Mr. Smith. I do think this, that the Federal Government has different rights in other States than it does in Texas. Now, they have impounded. We have been pretty badly hurt by the impounding of the waters in the Elephant Butte. The old timers tell me how the waters from the melting snows up in the Rockies used to come through the lower Rio Grande Valley right at the time we had heavy irrigation in May and June of each year and that was very helpful but that has been cut off by construction of Elephant Butte Dam. We have lost that water and the water we are getting originates in the State of Texas.
Mr. Fascell. Well, the question that occurs to me is whether, if the Federal Government acted in the construction of a dam at Amistad and impounded waters, the users below Falcon would have the right or claim against the Federal Government for impounding the water? Is there a basis for a lawsuit?
Mr. Smith. There are many legal questions in what you say. I think the lawsuit would have to be directed either against the State of Texas or the State of Texas bringing the suit as trustee, to have the court advise the trustee how to administer its trust, so to speak; that would be the simplest lawsuit, I would say, to adjudicate the rights.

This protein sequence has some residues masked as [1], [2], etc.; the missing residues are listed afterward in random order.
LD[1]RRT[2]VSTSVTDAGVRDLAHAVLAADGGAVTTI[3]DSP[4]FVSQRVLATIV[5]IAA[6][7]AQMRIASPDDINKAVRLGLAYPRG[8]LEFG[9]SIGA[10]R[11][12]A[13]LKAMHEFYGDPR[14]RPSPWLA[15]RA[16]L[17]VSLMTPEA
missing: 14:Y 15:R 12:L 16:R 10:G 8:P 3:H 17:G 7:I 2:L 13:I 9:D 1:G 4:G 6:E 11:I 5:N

Whether the State would do it would depend upon the officials who hold the various offices.
In the lower valley in Hidalgo County the Board of Water Engineers and the State of Texas are parties to that suit and they are asserting in court the position that the State wants the rights adjudicated so they will know how to administer their trust.
Mr. Fascell. In other words, what you are saying then is that the State of Texas by statute, is the trustee of the water?
Mr. Smith. That is right.
Mr. Fascell. If it has any claims or the Federal Government has claims, Texas would be a principal party?
Mr. Smith. The State of Texas, yes. I think they would be a principal party. There is a legal question that maybe a couple of water users could litigate against each other without making the State a party but we think the State ought to be a party.